Tuesday, September 13, 2016
When You're A Jet
You're a Jet all the way
From you're first Cigarette,
To you're last dyin' day.
Jet Song from West Side Story
Sunday afternoon, I too was a Jet. And I was a Shark also for that matter. Heck, I was everybody in the musical. You see, the very intimate, in-your-face and among the seats staging at the Orlando Shakes Margeson Theater is such that you feel like you are not merely watching the action, you're in it! I swear I almost capped a bitch in the ass, motha fucker! Oh, sorry, that level of violence and language would come much later in the timeline of gangs in America, wouldn't it?
Well not to say violence isn't a part of the West Side Story of course. By my count, three dudes die, one has his ear slashed and many have cuts and bruises. Maria though, of course, would suffer the most, one would believe, with an eternally broken heart.
The Shakes players done did it well. I was afraid before going in that they'd do like they and other troupes do and re-interpret the musical into a more modern show. Now not saying that'd be totally bad. WSS is rather dated "Daddy-O." I don't think gangs "rumble" anymore. And certainly not by acclamation of a War Council with rules of engagement and such. Actually, what the fuck am I talking about. This is the epitome of Broadway fantasy. None of it's real. Heck, I just read that the so-called gang slang used in the play is total gibberish entirely made up by the writers.
But as usual, I digress. Suffice it to say the show was wholesomely rendered from it's original Broadway form. The late 1950s version which also spawned the Oscar winning film. The dance and the style was a solid rendition of that mid-century avant guard blending with popular musical theater that's so emblematic of shows of the time. The music, played quite admirably and, happily, nice, full and really loud by the Shakes orchestra. (Take that Orlando Symphony "softer is better" losers!)
The songs are some of my favorites of all musical theater. "Maria" sung by Mark Koeck playing Tony was belted out strongly and with great vocal range but this guy does need a smidgen of work on his acting. Like his acutely chiseled face and super-tight, muscular body seems to betray, I think this guy's all about the calculated precision of a task rather than the emotions behind it. Like a lot of young performers, it's almost like I can telepathically hear his brain screaming out exact stage directions and reminders about pose, expression and intonation, but his heart, the feeling heart, is all like zzzzzzz.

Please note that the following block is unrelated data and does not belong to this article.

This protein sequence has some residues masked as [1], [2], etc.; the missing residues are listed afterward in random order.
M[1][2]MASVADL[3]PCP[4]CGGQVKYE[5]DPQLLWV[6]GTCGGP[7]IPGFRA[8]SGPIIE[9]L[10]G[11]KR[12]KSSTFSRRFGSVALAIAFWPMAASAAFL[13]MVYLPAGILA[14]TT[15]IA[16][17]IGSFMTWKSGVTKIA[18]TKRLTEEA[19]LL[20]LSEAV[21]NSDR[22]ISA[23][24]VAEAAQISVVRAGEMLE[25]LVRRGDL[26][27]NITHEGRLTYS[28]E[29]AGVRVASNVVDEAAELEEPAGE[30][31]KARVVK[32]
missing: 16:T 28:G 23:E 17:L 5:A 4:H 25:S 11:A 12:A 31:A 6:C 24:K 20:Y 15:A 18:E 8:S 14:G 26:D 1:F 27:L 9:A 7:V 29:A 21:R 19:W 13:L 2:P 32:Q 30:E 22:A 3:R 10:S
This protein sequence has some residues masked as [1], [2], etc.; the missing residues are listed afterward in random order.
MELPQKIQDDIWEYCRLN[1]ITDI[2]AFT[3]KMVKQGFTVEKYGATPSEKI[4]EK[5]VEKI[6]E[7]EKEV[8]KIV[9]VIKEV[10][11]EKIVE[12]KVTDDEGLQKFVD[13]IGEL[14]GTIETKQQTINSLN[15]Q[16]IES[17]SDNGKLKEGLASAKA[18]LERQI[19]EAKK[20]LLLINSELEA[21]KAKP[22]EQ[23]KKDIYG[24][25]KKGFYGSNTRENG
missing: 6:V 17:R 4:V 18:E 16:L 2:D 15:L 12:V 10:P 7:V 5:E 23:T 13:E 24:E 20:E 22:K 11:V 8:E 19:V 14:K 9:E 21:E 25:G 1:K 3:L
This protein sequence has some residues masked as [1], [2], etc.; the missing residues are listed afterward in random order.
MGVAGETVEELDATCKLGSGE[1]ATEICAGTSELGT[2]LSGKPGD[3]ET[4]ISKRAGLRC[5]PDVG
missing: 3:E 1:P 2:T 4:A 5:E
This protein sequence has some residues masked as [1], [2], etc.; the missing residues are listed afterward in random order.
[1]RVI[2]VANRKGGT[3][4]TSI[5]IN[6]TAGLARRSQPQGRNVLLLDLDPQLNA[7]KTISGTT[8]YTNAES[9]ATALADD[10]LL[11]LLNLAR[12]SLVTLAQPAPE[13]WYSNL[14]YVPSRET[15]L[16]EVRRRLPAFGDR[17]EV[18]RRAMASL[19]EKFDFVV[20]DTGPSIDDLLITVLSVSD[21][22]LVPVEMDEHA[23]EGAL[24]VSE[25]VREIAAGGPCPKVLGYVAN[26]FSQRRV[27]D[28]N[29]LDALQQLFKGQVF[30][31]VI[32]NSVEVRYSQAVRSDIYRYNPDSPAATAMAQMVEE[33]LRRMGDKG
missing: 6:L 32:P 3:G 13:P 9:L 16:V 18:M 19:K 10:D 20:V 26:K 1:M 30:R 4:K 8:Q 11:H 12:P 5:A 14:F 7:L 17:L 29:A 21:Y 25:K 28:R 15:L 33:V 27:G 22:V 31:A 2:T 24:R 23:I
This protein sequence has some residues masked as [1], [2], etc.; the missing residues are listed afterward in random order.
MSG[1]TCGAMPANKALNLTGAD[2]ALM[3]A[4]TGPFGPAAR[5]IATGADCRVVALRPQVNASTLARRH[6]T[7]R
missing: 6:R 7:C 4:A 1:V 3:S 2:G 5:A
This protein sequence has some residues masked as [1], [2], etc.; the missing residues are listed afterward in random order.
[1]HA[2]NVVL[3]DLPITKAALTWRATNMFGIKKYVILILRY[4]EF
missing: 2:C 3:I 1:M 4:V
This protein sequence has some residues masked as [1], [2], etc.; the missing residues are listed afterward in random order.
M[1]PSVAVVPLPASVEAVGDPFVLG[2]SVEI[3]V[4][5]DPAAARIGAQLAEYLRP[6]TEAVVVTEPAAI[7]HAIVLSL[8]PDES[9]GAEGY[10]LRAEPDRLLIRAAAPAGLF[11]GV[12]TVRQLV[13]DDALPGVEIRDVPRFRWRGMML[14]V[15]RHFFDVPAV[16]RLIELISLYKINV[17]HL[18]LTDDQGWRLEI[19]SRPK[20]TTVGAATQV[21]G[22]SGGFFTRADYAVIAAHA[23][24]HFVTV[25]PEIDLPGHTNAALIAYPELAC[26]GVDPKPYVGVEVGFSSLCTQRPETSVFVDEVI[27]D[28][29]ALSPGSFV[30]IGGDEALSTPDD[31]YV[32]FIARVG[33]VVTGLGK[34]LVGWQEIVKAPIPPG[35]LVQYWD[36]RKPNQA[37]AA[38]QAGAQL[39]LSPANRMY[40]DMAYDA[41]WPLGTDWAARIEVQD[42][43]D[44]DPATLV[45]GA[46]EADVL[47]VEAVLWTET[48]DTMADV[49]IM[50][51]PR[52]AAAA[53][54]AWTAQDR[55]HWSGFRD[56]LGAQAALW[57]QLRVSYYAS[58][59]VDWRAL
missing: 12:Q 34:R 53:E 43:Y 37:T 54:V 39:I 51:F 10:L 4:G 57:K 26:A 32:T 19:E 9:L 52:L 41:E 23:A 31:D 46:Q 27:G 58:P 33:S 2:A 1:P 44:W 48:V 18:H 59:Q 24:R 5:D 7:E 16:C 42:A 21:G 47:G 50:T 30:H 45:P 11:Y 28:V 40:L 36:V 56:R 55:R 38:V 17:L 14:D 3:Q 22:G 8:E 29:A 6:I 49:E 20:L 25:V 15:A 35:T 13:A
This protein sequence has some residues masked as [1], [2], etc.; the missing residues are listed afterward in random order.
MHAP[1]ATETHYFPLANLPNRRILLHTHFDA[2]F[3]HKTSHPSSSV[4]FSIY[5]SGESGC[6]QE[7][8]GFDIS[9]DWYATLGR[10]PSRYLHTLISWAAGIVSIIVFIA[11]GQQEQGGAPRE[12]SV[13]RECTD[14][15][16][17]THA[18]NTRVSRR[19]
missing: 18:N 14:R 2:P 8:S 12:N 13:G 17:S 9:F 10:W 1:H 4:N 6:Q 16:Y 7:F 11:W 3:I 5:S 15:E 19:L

Carly Evans playing Maria also couldn't act her way out of a paper bag but her singing was pretty good. Again, thankfully, nice and loud.
This show, like Spamalot, tells me that when it comes to the Orlando Shakespeare directors they assume the whole audience is hard of hearing. Well at least one Orlando venue gets it...it's Florida: We're old!
My personal award for best performance in vocals goes to Alejandra Martinez belting out a beautiful rendition of "Somewhere" commencing the stunningly simple yet glorious Heaven-esque dance sequence. She had a more passionate and emotional style which was absolutely essential for this song, probably my all-time fav in any Broadway musical, for sure.
Well the lady to the right of me was actually bawling during the final scene when Maria is crouched over Tony's dead body on the ground so I guess the show was pretty good after all. For all its 50s kitchiness, pre-trigger happy nowadays racism, comic-book-like characters and a well-worn, "updated" Romeo and Juliette-ish plot, West Side Story is still a great bit of nostalgia with themes of cultural divisiveness, blind entitlement and systematic oppression still very much prescient today.